Sylvia Mendez, whose family fought to integrate Orange County schools in the 1940s, celebrates the opening of a learning pavilion named in her honor at Westminster High School in June 2021. The final ruling in the case of Mendez v. Westminster came 75 years ago today.
Sylvia Mendez, 85, recalls the time her late mother asked if she knew why her family went to court over the right to attend Westminster’s 17th Street School.
Sylvia, about 10 at the time, thought it was so she and her brothers could go to the campus with the beautiful playground. Her mother set the record straight.
“She says, ‘No, Sylvia. That’s not why we were fighting. We were fighting because under God we’re all equal. And you belong at that school, just like everybody else belongs at that school. And that’s what we were fighting for.'”
Today marks the 75th anniversary of the final ruling in the landmark case of Mendez v. Westminster, which struck down the legal justification for forced school segregation in California and paved the way for the U.S. Supreme Court’s landmark Brown v. Board decision.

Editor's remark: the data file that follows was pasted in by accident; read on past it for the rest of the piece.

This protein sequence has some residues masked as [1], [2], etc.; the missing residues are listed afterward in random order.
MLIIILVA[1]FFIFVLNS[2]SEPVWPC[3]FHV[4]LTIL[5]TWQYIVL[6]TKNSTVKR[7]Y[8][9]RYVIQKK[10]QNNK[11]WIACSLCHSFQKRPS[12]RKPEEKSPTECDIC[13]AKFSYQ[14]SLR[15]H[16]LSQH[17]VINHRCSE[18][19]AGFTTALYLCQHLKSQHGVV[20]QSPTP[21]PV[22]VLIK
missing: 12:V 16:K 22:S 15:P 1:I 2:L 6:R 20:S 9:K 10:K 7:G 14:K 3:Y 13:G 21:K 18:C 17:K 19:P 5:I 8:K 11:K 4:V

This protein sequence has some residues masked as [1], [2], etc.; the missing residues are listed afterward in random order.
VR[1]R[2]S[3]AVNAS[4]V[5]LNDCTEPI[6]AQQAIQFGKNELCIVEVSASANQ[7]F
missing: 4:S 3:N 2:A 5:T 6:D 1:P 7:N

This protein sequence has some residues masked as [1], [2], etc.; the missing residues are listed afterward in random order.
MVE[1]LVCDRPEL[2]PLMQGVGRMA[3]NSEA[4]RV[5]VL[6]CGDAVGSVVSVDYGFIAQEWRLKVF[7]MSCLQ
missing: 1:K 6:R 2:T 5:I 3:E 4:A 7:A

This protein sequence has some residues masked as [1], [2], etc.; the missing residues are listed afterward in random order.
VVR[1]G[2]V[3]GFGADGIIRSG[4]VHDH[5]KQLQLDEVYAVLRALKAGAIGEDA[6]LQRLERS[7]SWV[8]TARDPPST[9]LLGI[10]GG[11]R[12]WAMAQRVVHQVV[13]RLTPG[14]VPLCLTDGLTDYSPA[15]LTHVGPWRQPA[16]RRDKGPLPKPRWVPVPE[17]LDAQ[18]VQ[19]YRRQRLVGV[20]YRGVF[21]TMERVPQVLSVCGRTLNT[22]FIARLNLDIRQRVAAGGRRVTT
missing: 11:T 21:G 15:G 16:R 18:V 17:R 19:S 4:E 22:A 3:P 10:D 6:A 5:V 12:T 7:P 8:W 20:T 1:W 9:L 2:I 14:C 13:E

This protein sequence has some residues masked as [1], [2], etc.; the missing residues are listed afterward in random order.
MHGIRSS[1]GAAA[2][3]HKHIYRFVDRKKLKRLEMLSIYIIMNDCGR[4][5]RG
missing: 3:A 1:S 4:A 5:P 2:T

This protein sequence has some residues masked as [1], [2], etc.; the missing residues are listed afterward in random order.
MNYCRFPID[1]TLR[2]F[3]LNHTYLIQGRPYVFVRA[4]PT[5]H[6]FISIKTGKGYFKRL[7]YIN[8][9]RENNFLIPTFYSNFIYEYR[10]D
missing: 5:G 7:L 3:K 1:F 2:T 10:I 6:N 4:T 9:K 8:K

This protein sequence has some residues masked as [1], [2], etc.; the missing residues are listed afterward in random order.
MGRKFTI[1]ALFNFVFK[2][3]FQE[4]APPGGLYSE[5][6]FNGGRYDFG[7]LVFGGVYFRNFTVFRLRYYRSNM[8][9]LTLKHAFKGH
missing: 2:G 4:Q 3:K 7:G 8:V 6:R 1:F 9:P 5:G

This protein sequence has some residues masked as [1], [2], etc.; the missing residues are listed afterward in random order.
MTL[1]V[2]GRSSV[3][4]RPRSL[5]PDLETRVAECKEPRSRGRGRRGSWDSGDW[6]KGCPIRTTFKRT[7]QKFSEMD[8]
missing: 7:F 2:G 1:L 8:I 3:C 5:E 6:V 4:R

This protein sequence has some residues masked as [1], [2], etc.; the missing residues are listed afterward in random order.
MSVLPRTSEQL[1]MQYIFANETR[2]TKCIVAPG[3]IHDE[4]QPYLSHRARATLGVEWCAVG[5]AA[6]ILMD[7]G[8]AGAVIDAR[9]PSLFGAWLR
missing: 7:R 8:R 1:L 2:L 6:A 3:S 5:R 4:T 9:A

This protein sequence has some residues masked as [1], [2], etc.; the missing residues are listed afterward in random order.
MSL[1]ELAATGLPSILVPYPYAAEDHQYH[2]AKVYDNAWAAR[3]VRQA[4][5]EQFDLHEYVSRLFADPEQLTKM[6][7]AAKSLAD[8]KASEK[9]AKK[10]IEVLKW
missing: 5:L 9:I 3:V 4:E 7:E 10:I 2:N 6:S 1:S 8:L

U.S. District Court Judge Paul J. McCormick, who presided over the trial initiated by five Orange County families, ordered local school districts to end discriminatory practices against students of Mexican descent in February 1946. But that ruling was appealed to the U.S. 9th Circuit Court of Appeals.
And it was upheld there the following year — on April 14, 1947, to be exact.
“The Mendez case marks a critically important turning point not just for Orange County but for our entire nation, and its reverberations extended into all areas of society where separate-but-equal policies challenged equity for all citizens,” Orange County Superintendent of Schools Dr. Al Mijares said
“Keep in mind these were regular families who emptied their bank accounts and spent years of their lives working to ensure access for generations of students they would never meet,” Mijares said. “In that light, this anniversary is not about acknowledging a past injustice. It should be commemorated as an affirmation of our shared values and a reminder that ordinary people can do extraordinary things when they band together behind a just case and put children first.”
As groundbreaking as Mendez v. Westminster was, it wasn’t widely known in the decades that followed — even in Orange County. But that began to change when Sylvia Mendez, one of the children at the heart of the civil rights case, began raising awareness at her mother’s request.